Targeting history

Print edition : April 28, 2001

The National Council for Educational Research and Training decides to remove some history textbooks from the higher secondary curriculum, and this move raises questions about the Sangh Parivar's agenda with regard to historical accounts.

THE National Council for Educational Research and Training (NCERT) is once again caught in a storm, following its decision to remove from the curriculum at the higher secondary level certain textbooks on history. The Council also intends to do away with history as a subject at that level and, instead, make it part of an integrated corpus of social sciences. The ostensible objective is to reduce the curriculum load and make it relevant and effective. These objectives were spelt out in the NCERT's National Curriculum Framework for School Education, which itself was criticised for its poor academic content and tendency to push the curriculum in a certain direction. The curriculum was released by Union Human Resource Development (HRD) Minister Murli Manohar Joshi on November 14 last year (Frontline, December 22, 2000).

The moves of the NCERT and the HRD Ministry fall into a pattern that has become familiar since the National Democratic Alliance government led by the Bharatiya Janata Party assumed office. The inaugural issue of The Journal of Value Education, an NCERT publication, came under fire for its attempt to equate human values with religiosity. Education Secretary M.K. Kaw had to tender an apology to the National Council of Minorities for the offensive statements in one of the chapters authored by him in the journal. The University Grants Commission's (UGC) recent move to approve and allocate funds for regular university-level courses in Vedic Astrology had only recently drawn widespread criticism (Frontline, April 13, 2001).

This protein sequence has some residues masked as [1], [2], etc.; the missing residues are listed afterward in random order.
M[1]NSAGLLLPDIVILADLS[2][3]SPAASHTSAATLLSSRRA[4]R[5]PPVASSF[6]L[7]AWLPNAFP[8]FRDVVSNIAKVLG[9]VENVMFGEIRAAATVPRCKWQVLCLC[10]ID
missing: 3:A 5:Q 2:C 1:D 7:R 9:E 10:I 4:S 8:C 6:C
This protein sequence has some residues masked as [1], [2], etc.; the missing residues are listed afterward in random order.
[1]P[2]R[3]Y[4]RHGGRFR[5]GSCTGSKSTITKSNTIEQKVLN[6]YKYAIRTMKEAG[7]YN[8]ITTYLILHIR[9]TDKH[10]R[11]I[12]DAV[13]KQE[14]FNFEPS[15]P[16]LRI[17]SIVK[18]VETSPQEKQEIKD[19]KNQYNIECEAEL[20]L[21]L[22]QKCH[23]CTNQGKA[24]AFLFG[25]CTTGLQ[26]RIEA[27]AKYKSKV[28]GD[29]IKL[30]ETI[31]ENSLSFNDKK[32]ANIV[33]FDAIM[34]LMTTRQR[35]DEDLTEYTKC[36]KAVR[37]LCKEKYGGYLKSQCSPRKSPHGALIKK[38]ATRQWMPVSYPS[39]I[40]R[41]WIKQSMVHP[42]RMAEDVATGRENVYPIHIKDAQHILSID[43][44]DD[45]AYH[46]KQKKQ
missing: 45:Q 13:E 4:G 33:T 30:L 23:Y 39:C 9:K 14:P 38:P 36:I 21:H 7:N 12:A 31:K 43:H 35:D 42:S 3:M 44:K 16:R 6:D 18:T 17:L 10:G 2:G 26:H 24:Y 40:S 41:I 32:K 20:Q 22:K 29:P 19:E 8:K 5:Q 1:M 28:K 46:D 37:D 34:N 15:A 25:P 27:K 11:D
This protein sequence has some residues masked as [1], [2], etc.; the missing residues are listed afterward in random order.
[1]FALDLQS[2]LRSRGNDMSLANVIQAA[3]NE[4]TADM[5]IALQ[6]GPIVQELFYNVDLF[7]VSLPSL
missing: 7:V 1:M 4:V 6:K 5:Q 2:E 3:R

The move to do away with history as a separate subject at the higher secondary level is likely to come into effect from the next academic session in a phased manner. The textbooks that are sought to be removed are authored by eminent historians such as Romila Thapar, R.S. Sharma, Satish Chandra and Bipan Chandra.

In justification of the moves, NCERT authorities quote the National Curriculum document, like a holy book. R.K. Dixit, convener of the Curriculum Group and Head of the Department of Education in Social Sciences and Humanities, sees a conspiracy behind the opposition to the Council's moves because, according to him, his critics concentrated on history and not other social sciences. The entire exercise of drawing up the syllabus and deciding on textbooks, he says, was done on the basis of the guidelines given in the National Curriculum document. Spelling out its intent regarding social sciences, particularly history, the document states: "In order to make the social sciences education meaningful, relevant and effective, the concerns and issues of the contemporary world need to be kept in forefront. To this end, the quantum of history may have to be substantially reduced." It is significant that the document does not propose to mete out similar treatment to other social sciences.